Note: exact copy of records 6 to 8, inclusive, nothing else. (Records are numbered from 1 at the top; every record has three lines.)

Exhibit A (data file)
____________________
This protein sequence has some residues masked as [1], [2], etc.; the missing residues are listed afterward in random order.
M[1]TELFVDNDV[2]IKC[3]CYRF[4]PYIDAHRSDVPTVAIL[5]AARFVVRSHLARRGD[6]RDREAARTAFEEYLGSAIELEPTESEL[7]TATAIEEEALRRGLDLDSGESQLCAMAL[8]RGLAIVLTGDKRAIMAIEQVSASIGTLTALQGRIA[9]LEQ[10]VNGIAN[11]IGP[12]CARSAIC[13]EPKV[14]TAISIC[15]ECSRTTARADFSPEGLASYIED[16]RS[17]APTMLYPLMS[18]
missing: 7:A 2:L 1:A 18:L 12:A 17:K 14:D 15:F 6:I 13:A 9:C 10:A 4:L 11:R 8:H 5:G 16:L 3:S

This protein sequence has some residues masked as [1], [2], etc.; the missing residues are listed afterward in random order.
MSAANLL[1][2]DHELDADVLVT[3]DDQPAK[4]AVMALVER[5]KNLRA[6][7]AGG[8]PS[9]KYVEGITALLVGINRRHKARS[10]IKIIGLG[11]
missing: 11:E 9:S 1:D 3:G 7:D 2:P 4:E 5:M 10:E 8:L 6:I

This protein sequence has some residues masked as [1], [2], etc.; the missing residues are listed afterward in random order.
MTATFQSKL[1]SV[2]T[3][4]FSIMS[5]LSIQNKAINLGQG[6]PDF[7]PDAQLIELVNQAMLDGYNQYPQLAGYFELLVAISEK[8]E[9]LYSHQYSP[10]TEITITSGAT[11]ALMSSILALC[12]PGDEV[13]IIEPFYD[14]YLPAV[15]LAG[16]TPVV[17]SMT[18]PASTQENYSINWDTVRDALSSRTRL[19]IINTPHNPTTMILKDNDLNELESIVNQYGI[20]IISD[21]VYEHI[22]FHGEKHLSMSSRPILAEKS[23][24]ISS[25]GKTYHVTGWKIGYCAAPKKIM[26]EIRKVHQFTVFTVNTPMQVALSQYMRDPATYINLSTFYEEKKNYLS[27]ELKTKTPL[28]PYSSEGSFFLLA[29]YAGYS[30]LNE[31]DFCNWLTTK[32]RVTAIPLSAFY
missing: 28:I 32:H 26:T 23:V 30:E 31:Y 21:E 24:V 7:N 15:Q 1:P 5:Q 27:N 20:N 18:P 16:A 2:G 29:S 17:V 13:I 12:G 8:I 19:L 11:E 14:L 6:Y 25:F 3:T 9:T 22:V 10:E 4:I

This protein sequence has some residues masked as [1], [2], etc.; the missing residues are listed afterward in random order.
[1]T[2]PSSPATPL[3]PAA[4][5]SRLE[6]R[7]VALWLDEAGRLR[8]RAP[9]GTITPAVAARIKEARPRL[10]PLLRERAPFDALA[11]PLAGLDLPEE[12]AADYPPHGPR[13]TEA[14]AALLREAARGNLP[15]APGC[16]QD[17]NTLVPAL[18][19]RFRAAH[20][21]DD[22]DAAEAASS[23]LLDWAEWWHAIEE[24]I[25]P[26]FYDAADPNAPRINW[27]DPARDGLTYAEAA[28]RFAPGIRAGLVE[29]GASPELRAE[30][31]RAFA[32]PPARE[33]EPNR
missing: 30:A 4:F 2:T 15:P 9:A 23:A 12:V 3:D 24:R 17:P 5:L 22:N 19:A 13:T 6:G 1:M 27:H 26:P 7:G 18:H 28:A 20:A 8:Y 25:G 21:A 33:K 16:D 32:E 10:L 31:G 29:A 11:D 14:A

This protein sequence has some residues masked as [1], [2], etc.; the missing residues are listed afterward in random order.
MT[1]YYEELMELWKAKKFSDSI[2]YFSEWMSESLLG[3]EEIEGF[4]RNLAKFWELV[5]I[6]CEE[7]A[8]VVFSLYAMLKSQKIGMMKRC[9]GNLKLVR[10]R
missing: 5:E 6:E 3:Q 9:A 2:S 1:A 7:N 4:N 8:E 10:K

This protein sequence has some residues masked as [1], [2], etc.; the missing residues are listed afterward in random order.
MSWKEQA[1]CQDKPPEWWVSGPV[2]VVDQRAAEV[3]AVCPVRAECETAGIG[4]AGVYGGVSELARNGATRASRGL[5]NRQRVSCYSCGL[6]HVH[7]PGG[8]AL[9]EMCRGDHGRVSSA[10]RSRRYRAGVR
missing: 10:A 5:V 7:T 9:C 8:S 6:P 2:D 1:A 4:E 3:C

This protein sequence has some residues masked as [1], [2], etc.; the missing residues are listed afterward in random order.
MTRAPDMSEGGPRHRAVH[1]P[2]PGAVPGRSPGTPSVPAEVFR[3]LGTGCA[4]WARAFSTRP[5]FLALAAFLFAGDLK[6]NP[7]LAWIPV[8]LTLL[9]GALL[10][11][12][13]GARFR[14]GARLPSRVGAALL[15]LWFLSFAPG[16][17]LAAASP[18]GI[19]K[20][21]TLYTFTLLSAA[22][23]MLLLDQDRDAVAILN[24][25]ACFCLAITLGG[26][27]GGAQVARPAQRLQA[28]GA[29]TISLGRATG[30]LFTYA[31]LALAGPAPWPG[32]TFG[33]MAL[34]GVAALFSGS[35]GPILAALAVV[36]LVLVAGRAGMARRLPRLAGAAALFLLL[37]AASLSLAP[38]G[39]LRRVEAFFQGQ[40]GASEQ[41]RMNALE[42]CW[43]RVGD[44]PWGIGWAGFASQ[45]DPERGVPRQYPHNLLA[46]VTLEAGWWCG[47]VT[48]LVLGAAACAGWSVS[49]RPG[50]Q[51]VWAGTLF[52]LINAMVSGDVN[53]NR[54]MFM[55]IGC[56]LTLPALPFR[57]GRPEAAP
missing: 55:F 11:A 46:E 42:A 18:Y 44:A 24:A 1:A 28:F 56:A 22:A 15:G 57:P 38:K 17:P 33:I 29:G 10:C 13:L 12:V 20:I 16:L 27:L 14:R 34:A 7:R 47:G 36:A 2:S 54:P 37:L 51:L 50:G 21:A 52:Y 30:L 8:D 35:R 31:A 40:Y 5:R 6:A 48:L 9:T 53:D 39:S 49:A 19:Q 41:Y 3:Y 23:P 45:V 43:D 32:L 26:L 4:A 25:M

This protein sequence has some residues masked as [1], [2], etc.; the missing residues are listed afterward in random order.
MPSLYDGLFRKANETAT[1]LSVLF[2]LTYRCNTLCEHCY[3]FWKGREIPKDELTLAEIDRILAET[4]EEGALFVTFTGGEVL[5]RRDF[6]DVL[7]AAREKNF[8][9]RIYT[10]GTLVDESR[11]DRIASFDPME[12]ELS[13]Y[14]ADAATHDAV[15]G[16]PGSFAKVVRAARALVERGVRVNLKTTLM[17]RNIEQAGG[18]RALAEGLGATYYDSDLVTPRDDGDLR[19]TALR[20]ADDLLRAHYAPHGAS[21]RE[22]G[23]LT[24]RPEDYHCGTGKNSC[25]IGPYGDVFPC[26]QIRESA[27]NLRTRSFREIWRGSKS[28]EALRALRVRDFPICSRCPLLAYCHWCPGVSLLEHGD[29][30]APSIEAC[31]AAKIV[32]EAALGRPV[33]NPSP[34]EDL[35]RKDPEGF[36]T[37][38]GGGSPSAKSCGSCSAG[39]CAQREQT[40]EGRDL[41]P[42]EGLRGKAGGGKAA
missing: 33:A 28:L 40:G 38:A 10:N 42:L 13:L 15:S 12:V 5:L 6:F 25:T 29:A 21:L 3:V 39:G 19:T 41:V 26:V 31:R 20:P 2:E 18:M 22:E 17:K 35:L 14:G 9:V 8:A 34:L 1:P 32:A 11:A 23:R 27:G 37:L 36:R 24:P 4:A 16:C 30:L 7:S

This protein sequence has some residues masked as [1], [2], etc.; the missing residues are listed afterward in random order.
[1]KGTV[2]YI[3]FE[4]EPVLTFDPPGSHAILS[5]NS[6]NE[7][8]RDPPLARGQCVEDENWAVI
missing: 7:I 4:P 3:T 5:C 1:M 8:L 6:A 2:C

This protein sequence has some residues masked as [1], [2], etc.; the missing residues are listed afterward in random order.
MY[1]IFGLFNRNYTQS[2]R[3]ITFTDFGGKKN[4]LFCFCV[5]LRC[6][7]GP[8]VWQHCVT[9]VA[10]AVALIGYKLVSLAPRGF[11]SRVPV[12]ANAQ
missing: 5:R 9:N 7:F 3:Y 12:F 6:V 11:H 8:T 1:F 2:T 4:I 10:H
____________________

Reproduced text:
This protein sequence has some residues masked as [1], [2], etc.; the missing residues are listed afterward in random order.
MSWKEQA[1]CQDKPPEWWVSGPV[2]VVDQRAAEV[3]AVCPVRAECETAGIG[4]AGVYGGVSELARNGATRASRGL[5]NRQRVSCYSCGL[6]HVH[7]PGG[8]AL[9]EMCRGDHGRVSSA[10]RSRRYRAGVR
missing: 10:A 5:V 7:T 9:C 8:S 6:P 2:D 1:A 4:E 3:C

This protein sequence has some residues masked as [1], [2], etc.; the missing residues are listed afterward in random order.
MTRAPDMSEGGPRHRAVH[1]P[2]PGAVPGRSPGTPSVPAEVFR[3]LGTGCA[4]WARAFSTRP[5]FLALAAFLFAGDLK[6]NP[7]LAWIPV[8]LTLL[9]GALL[10][11][12][13]GARFR[14]GARLPSRVGAALL[15]LWFLSFAPG[16][17]LAAASP[18]GI[19]K[20][21]TLYTFTLLSAA[22][23]MLLLDQDRDAVAILN[24][25]ACFCLAITLGG[26][27]GGAQVARPAQRLQA[28]GA[29]TISLGRATG[30]LFTYA[31]LALAGPAPWPG[32]TFG[33]MAL[34]GVAALFSGS[35]GPILAALAVV[36]LVLVAGRAGMARRLPRLAGAAALFLLL[37]AASLSLAP[38]G[39]LRRVEAFFQGQ[40]GASEQ[41]RMNALE[42]CW[43]RVGD[44]PWGIGWAGFASQ[45]DPERGVPRQYPHNLLA[46]VTLEAGWWCG[47]VT[48]LVLGAAACAGWSVS[49]RPG[50]Q[51]VWAGTLF[52]LINAMVSGDVN[53]NR[54]MFM[55]IGC[56]LTLPALPFR[57]GRPEAAP
missing: 55:F 11:A 46:E 42:A 18:Y 44:A 24:A 1:A 28:F 56:A 22:A 15:G 57:P 38:K 17:P 33:I 29:G 10:C 13:L 12:V 20:I 16:L 27:L 14:R 34:A 7:R 47:G 36:A 2:S 54:P 37:L 51:L 50:G 21:A 52:Y 30:L 8:D 35:R 31:A 40:Y 5:R 6:A 48:L 9:T 53:D 39:S 49:A 19:Q 41:Y 3:Y 23:P 45:V 43:D 32:L 26:L 4:A 25:M

This protein sequence has some residues masked as [1], [2], etc.; the missing residues are listed afterward in random order.
MPSLYDGLFRKANETAT[1]LSVLF[2]LTYRCNTLCEHCY[3]FWKGREIPKDELTLAEIDRILAET[4]EEGALFVTFTGGEVL[5]RRDF[6]DVL[7]AAREKNF[8][9]RIYT[10]GTLVDESR[11]DRIASFDPME[12]ELS[13]Y[14]ADAATHDAV[15]G[16]PGSFAKVVRAARALVERGVRVNLKTTLM[17]RNIEQAGG[18]RALAEGLGATYYDSDLVTPRDDGDLR[19]TALR[20]ADDLLRAHYAPHGAS[21]RE[22]G[23]LT[24]RPEDYHCGTGKNSC[25]IGPYGDVFPC[26]QIRESA[27]NLRTRSFREIWRGSKS[28]EALRALRVRDFPICSRCPLLAYCHWCPGVSLLEHGD[29][30]APSIEAC[31]AAKIV[32]EAALGRPV[33]NPSP[34]EDL[35]RKDPEGF[36]T[37][38]GGGSPSAKSCGSCSAG[39]CAQREQT[40]EGRDL[41]P[42]EGLRGKAGGGKAA
missing: 33:A 28:L 40:G 38:A 10:N 42:L 13:L 15:S 12:V 5:L 6:F 25:T 29:A 21:L 3:V 39:G 19:T 41:V 26:V 31:R 20:P 2:E 18:M 22:E 17:K 35:L 14:G 9:V 8:A 34:L 1:P 32:A 11:A 23:R 27:G 37:L 36:R 24:P 4:A 16:C 30:L 7:S